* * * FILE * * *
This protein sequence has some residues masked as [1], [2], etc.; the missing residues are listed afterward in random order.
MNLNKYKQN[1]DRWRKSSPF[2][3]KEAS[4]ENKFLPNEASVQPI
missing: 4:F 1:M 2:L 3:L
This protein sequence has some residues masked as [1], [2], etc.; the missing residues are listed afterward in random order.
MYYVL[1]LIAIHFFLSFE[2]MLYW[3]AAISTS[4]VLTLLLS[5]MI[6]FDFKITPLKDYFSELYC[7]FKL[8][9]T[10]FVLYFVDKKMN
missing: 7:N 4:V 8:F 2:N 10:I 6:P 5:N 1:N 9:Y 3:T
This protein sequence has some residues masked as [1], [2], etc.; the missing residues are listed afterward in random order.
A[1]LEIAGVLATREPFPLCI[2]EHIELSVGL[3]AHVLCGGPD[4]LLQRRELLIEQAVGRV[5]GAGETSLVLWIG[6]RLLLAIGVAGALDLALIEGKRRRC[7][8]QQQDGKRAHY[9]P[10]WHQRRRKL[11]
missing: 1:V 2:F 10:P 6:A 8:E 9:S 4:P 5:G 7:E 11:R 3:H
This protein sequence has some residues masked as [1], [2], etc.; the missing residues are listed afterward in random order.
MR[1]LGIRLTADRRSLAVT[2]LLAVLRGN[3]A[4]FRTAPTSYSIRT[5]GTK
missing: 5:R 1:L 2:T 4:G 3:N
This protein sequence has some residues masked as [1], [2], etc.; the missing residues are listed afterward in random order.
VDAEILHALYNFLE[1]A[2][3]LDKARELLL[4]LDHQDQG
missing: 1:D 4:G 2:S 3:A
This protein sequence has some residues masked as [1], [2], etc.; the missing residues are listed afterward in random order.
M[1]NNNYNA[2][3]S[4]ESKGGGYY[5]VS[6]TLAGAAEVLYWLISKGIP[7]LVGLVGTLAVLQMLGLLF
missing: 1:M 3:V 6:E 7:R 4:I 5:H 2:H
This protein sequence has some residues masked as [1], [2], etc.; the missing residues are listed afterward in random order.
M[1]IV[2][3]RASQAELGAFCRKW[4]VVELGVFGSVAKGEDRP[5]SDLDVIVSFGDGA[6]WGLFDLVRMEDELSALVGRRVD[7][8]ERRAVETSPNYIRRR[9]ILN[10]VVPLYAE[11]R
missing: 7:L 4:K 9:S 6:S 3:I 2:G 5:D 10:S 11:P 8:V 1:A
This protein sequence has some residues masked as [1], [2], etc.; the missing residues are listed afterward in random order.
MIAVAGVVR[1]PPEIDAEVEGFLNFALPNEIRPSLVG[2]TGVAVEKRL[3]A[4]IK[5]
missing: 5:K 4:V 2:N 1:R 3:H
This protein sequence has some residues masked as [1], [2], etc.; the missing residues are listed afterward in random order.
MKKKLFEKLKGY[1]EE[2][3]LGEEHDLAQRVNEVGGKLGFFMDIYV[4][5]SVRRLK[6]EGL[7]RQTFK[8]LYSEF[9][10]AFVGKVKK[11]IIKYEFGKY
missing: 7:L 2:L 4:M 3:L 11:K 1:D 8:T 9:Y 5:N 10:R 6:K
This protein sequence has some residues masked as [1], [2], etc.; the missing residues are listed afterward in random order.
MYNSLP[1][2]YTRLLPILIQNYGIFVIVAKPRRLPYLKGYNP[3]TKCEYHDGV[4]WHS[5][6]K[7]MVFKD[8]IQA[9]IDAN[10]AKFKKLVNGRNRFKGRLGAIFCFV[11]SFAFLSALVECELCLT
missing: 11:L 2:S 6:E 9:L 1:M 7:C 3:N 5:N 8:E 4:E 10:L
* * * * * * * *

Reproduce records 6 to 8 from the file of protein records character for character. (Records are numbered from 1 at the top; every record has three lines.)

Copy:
This protein sequence has some residues masked as [1], [2], etc.; the missing residues are listed afterward in random order.
M[1]NNNYNA[2][3]S[4]ESKGGGYY[5]VS[6]TLAGAAEVLYWLISKGIP[7]LVGLVGTLAVLQMLGLLF
missing: 1:M 3:V 6:E 7:R 4:I 5:H 2:H
This protein sequence has some residues masked as [1], [2], etc.; the missing residues are listed afterward in random order.
M[1]IV[2][3]RASQAELGAFCRKW[4]VVELGVFGSVAKGEDRP[5]SDLDVIVSFGDGA[6]WGLFDLVRMEDELSALVGRRVD[7][8]ERRAVETSPNYIRRR[9]ILN[10]VVPLYAE[11]R
missing: 7:L 4:K 9:S 6:S 3:I 2:G 5:D 10:S 11:P 8:V 1:A
This protein sequence has some residues masked as [1], [2], etc.; the missing residues are listed afterward in random order.
MIAVAGVVR[1]PPEIDAEVEGFLNFALPNEIRPSLVG[2]TGVAVEKRL[3]A[4]IK[5]
missing: 5:K 4:V 2:N 1:R 3:H